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Discussion Starter #1
I know there are lots of posts about whether it is legal or illegal to print photos or likenesses of celebrities on shirts and I do understand that it is illegal to simply print an image of a celebrity in that regard.

However, I often see many brands distorting the image and printing it as such. An example might be to blur the face, cover the eyes, etc. In this way I suppose the argument is that you wouldn't be able to "tell" who it is (although obviously from the pose or the context one would automatically assume). Is this method valid?
 

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Discussion Starter #3
Does that change if the celebrity has passed away?

I suppose it comes down to chance whether or not the celebrity him/herself or an agent recognizes the image and even at that point whether or not they decide to pursue legal action. I guess I just don't understand how so many brands that actually sell nation wide (even internationally) can use photos without any issue. This is not to say that none get the necessary permission, but it's just interesting to see.
 

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Nope. Upon death, the rights are retained by the family or estate.

Many get permission, many don't. But any brand selling nation wide has the money to afford proper legal representation. So they either negotiate a license or are prepared to defend themselves in court. In some cases, like Shepard Fairey or T-shirt Hell, getting sued has made them more popular. Not exactly a business model I would recommend, but it does happen in some situations. The key to it all is having the financial backing to take the risk.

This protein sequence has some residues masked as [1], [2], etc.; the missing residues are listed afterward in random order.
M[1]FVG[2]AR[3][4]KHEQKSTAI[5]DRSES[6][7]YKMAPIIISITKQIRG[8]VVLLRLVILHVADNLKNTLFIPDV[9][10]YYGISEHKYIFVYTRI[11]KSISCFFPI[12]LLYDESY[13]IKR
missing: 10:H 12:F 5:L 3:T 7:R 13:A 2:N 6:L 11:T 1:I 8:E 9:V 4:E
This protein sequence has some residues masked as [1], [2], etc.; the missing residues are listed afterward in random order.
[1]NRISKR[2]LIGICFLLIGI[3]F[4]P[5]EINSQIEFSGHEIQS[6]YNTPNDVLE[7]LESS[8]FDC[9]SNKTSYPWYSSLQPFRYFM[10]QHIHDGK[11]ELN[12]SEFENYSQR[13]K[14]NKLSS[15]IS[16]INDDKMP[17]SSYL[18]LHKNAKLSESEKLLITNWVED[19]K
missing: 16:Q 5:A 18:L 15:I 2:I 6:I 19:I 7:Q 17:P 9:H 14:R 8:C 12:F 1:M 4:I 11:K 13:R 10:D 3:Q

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kimura-mma said:
Nope. Upon death, the rights are retained by the family or estate.

Many get permission, many don't. But any brand selling nation wide has the money to afford proper legal representation. So they either negotiate a license or are prepared to defend themselves in court. In some cases, like Shepard Fairey or T-shirt Hell, getting sued has made them more popular. Not exactly a business model I would recommend, but it does happen in some situations. The key to it all is having the financial backing to take the risk.
Very true, the estate of Albert Einstein protects his images with legal means nessasary.
 
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